“We are making dengue a preventable disease, which makes us incredibly proud,” Olivier Charmeil, the head of vaccines at Sanofi, told Bloomberg Business.
According to the World Health Organization, 2.35 million people in the Americas contracted the mosquito-borne illness in 2013. Dengue can cause high fever, muscle pains, vomiting, and, in some cases, death.
Sanofi spent two decades and $1.6 billion on the development of Dengvaxia. According to BBC News, about 40,000 people in Mexico will initially receive the shot. “With this decision, Mexico moves ahead of all other countries, including France, to tackle the spread of this virus,” the country’s health ministry in a statement.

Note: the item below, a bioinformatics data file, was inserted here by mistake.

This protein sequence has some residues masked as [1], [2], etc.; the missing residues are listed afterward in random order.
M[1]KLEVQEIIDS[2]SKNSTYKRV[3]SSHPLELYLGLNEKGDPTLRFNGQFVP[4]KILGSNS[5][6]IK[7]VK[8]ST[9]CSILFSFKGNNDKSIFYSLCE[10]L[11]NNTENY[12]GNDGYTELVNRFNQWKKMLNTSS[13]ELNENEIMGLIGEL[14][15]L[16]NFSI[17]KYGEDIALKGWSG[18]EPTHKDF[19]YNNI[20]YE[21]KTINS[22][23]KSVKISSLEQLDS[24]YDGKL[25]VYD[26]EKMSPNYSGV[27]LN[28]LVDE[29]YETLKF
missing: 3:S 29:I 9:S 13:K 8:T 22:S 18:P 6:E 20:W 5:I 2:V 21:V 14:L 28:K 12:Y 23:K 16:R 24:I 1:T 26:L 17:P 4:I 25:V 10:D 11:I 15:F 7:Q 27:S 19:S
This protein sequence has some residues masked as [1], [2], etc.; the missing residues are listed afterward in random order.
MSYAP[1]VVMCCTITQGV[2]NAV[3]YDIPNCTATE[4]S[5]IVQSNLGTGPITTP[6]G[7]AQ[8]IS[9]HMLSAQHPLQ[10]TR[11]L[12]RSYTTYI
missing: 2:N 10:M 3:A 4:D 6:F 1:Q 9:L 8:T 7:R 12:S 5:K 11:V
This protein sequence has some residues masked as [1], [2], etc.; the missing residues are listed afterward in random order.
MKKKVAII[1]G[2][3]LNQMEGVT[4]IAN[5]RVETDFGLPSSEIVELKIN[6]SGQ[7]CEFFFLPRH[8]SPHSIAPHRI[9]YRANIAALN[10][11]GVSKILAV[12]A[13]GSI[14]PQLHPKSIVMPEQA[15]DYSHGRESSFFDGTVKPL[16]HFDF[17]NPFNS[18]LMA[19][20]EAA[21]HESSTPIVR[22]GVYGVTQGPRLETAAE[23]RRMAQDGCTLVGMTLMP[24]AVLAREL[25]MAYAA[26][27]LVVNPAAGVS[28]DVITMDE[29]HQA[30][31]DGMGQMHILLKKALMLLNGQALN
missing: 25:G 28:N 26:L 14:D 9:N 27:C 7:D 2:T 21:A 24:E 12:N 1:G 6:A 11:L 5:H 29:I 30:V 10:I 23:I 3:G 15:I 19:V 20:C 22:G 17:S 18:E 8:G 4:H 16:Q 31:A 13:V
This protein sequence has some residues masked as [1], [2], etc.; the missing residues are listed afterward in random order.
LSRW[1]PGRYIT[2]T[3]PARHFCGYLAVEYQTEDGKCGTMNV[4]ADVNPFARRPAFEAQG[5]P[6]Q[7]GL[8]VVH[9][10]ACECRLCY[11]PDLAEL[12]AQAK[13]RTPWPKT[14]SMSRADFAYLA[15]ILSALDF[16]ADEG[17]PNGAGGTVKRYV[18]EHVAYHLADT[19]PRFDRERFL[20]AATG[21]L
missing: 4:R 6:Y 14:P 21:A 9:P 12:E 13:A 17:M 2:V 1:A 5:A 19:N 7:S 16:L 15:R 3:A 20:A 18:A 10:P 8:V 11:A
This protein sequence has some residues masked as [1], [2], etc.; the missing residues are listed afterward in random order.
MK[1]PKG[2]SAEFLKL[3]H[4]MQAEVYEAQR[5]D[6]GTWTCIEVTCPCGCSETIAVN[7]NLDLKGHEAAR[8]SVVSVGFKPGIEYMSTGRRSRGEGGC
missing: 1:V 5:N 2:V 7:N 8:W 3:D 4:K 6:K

Results of a clinical trial among children found the vaccine is about 60 percent effective at warding off dengue virus.
The price of the immunization has not been disclosed. More than a dozen other countries are considering approval, according to Bloomberg News.
Update (December 29): Health officials in Brazil and the Philippines have also approved the use of Dengvaxia, Sanofi Pasteur announced over the past week.
“Approval of the first dengue vaccine is an important public health breakthrough with critical importance to our country, which bears the greatest dengue burden in Latin America,” Joao Bosco Siqueira Junior of the Federal University of Goias, Brazil, said in the press release.
Dengue cases in Brazil erupted in 2015, topping 1.5 million, compared to roughly 500,000 in 2014, The Wall Street Journal reported. Asia, however, bears the brunt of dengue fever, with 70 percent of infections occurring there.
It’s not clear when the vaccine will become available in the countries that have authorized its distribution.